Bristol’s Professor Philip Thomas has a new piece in the Spectator this week. Readers may recall that I criticised his previous pieces for what seemed in my view to be wildly over-the-top predictions of the likely scale of the Delta surge.
In June, he predicted “an enormous final wave“, in which the virus “would quickly seek out the one-in-three Britons who are still susceptible: mainly the not-yet-vaccinated” and peak in the middle of July (the bit he got right) “at anywhere between two million and four million active infections“. According to the ONS, around 951,700 people in the U.K. were PCR positive in the week ending July 24th, and that appears to be the peak, which is less than half of Professor Thomas’s lower estimate.
He now admits: “The situation is better than I bargained for at the beginning of June and also better than my estimates a month later.” In fact, it’s so much better, that he thinks “the decline in active infections can only mean that England is about to reach the herd immunity threshold for the Delta variant”. By which he means that “around 86% of England’s adults and children must now be immune”. On this basis he argues that it is “extremely unlikely” that there will be a new Covid surge in the coming winter.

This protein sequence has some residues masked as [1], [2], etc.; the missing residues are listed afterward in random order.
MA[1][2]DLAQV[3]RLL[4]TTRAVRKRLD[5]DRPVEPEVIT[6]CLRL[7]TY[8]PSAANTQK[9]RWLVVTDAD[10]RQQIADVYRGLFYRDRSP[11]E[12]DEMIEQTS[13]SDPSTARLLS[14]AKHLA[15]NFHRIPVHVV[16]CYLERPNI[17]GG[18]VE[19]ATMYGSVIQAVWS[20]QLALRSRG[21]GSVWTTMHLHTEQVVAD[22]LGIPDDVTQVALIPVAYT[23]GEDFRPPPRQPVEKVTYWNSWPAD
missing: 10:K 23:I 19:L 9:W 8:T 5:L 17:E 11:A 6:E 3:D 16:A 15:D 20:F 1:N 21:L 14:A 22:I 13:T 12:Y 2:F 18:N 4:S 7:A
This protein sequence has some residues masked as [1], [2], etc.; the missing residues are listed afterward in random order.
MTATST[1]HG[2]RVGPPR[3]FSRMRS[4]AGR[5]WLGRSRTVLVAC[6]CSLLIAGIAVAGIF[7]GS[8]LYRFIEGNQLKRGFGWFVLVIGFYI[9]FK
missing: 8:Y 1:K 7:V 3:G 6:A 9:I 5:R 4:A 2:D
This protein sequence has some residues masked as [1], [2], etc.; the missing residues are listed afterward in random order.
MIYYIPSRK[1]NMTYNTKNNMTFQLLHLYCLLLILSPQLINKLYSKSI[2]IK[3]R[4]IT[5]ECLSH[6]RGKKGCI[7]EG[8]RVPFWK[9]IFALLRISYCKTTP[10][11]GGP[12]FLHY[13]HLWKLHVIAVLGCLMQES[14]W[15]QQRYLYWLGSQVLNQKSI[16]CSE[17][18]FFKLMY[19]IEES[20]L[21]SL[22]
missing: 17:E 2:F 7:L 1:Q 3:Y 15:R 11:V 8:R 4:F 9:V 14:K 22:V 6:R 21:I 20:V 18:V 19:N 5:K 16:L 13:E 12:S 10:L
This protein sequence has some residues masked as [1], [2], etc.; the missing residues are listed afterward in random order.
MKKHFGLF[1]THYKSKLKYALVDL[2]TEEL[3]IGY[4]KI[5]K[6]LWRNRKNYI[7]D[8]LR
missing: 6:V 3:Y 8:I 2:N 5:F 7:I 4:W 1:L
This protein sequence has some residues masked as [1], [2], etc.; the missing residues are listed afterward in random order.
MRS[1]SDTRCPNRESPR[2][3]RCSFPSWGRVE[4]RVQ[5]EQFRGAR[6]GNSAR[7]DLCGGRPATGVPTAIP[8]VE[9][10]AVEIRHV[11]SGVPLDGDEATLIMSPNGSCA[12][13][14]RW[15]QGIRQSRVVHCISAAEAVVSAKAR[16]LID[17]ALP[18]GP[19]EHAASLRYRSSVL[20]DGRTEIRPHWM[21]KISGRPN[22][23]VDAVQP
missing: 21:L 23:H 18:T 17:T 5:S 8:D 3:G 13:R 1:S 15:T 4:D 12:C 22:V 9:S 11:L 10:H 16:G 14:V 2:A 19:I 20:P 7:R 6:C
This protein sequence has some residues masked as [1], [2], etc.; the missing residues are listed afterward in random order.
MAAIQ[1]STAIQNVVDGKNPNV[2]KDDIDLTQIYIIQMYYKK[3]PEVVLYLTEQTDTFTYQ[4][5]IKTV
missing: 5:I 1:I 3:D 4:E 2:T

The problem with this analysis is it is still based on the SAGE assumption that herd immunity is a once-for-all-time thing, that was made harder to reach by the more transmissible Delta variant, but which we have now just achieved, mostly through vaccination, and it will now keep us safe.